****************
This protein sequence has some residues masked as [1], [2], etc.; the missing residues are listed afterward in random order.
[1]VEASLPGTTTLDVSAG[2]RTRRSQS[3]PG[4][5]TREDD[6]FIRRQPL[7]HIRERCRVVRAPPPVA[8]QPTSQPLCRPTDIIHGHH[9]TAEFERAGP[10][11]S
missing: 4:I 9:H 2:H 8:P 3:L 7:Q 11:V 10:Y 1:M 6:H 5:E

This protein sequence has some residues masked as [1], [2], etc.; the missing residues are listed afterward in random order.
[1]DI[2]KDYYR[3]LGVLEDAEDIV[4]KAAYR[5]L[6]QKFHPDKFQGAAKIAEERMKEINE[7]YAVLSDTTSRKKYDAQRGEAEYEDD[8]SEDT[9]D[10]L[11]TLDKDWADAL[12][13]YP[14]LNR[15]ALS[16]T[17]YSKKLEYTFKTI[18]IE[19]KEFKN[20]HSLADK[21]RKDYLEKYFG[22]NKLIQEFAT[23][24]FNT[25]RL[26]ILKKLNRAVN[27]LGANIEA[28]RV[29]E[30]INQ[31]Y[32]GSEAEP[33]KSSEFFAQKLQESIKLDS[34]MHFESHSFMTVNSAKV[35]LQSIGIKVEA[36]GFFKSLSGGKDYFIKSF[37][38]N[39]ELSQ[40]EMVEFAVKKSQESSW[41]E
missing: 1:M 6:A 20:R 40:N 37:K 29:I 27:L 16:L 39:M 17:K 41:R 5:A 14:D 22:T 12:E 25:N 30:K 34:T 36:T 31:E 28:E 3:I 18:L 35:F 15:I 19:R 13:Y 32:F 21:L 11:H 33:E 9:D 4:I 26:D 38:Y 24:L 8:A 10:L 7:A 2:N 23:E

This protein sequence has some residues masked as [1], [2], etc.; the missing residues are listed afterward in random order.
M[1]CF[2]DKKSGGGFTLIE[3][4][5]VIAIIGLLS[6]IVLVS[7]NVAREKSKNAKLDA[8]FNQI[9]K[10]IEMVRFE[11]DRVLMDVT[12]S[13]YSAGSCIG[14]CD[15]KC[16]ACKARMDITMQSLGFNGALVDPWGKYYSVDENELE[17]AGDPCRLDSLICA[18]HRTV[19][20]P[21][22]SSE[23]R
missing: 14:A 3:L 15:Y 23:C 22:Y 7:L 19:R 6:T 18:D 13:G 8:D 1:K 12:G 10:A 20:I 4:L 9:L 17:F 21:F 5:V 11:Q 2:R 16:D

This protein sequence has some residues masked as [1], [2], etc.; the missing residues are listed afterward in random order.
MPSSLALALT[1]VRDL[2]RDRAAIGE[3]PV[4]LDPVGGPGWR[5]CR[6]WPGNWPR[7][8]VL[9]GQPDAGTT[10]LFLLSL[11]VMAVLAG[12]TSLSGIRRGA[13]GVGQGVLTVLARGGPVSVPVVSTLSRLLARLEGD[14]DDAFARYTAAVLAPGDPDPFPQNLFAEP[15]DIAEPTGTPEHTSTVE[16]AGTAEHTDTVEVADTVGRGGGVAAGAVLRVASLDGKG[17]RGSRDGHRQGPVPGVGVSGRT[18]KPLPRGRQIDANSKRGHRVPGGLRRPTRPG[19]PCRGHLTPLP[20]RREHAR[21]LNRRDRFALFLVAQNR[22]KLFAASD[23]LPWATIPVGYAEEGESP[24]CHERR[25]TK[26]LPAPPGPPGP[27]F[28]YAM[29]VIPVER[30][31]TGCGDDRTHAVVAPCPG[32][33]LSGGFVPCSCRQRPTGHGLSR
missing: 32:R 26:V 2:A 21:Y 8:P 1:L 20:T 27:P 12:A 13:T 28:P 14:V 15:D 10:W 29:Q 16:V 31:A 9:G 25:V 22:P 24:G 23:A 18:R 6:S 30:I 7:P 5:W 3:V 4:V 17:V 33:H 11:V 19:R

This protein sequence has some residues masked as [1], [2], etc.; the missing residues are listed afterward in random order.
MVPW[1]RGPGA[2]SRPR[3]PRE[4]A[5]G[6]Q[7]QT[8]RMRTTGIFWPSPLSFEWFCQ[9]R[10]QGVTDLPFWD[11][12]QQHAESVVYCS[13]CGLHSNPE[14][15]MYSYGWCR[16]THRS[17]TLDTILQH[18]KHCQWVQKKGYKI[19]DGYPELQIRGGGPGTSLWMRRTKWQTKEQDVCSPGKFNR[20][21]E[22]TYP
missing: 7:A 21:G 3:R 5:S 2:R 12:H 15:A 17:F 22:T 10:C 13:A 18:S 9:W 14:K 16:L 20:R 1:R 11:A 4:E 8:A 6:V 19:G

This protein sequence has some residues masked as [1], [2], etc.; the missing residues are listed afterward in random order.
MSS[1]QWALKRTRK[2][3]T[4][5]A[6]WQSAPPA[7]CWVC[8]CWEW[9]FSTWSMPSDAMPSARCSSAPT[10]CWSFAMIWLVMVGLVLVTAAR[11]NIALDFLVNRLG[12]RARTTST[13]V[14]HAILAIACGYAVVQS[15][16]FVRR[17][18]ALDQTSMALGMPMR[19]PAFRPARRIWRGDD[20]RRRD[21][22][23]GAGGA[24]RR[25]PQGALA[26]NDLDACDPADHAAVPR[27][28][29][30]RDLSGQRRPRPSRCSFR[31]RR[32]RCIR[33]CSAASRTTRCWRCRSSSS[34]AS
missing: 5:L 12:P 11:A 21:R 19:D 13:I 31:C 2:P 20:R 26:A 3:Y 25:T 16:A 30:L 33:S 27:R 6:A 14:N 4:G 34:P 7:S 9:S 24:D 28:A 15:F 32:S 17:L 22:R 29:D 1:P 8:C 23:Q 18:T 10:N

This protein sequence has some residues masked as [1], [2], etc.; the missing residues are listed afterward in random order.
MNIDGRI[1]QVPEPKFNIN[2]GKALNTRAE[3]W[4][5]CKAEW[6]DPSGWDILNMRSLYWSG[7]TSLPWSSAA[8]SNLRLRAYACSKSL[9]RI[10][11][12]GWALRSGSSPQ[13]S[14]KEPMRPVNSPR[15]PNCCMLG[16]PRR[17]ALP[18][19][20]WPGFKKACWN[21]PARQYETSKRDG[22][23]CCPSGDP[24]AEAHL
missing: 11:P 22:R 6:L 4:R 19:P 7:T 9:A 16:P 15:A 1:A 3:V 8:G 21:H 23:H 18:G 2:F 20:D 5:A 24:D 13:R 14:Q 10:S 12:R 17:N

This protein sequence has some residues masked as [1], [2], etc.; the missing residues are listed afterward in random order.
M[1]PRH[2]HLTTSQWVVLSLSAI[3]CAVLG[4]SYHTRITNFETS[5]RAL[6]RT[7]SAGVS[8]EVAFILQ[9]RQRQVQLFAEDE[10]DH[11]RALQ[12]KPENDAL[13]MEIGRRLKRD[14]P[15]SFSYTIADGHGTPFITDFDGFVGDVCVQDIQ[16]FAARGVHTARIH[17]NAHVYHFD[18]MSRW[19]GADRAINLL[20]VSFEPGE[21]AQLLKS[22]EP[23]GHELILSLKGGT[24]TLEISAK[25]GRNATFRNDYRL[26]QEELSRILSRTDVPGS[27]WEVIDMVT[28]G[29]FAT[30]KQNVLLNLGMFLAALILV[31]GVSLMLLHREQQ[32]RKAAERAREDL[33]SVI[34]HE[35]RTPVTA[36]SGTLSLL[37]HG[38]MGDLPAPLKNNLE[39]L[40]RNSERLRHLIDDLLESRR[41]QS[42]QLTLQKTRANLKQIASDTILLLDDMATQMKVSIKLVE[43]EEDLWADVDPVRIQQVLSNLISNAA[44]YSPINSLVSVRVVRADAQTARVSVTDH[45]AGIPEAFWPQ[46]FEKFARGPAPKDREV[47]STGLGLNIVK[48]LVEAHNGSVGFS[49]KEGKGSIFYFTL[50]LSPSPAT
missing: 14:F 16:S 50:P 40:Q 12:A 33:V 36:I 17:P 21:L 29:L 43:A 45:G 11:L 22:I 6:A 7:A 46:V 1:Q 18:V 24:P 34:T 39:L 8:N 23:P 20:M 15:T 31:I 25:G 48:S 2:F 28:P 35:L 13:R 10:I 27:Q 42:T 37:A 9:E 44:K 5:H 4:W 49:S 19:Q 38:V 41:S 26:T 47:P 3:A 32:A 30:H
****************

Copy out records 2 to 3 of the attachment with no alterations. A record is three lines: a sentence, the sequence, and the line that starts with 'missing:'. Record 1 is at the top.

This protein sequence has some residues masked as [1], [2], etc.; the missing residues are listed afterward in random order.
[1]DI[2]KDYYR[3]LGVLEDAEDIV[4]KAAYR[5]L[6]QKFHPDKFQGAAKIAEERMKEINE[7]YAVLSDTTSRKKYDAQRGEAEYEDD[8]SEDT[9]D[10]L[11]TLDKDWADAL[12][13]YP[14]LNR[15]ALS[16]T[17]YSKKLEYTFKTI[18]IE[19]KEFKN[20]HSLADK[21]RKDYLEKYFG[22]NKLIQEFAT[23][24]FNT[25]RL[26]ILKKLNRAVN[27]LGANIEA[28]RV[29]E[30]INQ[31]Y[32]GSEAEP[33]KSSEFFAQKLQESIKLDS[34]MHFESHSFMTVNSAKV[35]LQSIGIKVEA[36]GFFKSLSGGKDYFIKSF[37][38]N[39]ELSQ[40]EMVEFAVKKSQESSW[41]E
missing: 1:M 6:A 20:R 40:N 37:K 29:I 27:L 16:L 39:M 17:K 41:R 5:A 14:D 22:T 12:E 25:N 30:K 34:T 36:T 31:E 28:E 3:I 18:L 35:F 15:I 19:R 13:Y 32:F 21:L 11:H 33:E 9:D 4:I 26:D 38:Y 24:L 8:A 10:L 7:A 2:N 23:E

This protein sequence has some residues masked as [1], [2], etc.; the missing residues are listed afterward in random order.
M[1]CF[2]DKKSGGGFTLIE[3][4][5]VIAIIGLLS[6]IVLVS[7]NVAREKSKNAKLDA[8]FNQI[9]K[10]IEMVRFE[11]DRVLMDVT[12]S[13]YSAGSCIG[14]CD[15]KC[16]ACKARMDITMQSLGFNGALVDPWGKYYSVDENELE[17]AGDPCRLDSLICA[18]HRTV[19][20]P[21][22]SSE[23]R
missing: 14:A 3:L 15:Y 23:C 22:Y 7:L 19:R 6:T 18:D 13:G 8:D 1:K 12:G 10:A 20:I 4:L 9:L 17:F 21:F 5:V 11:Q 2:R 16:D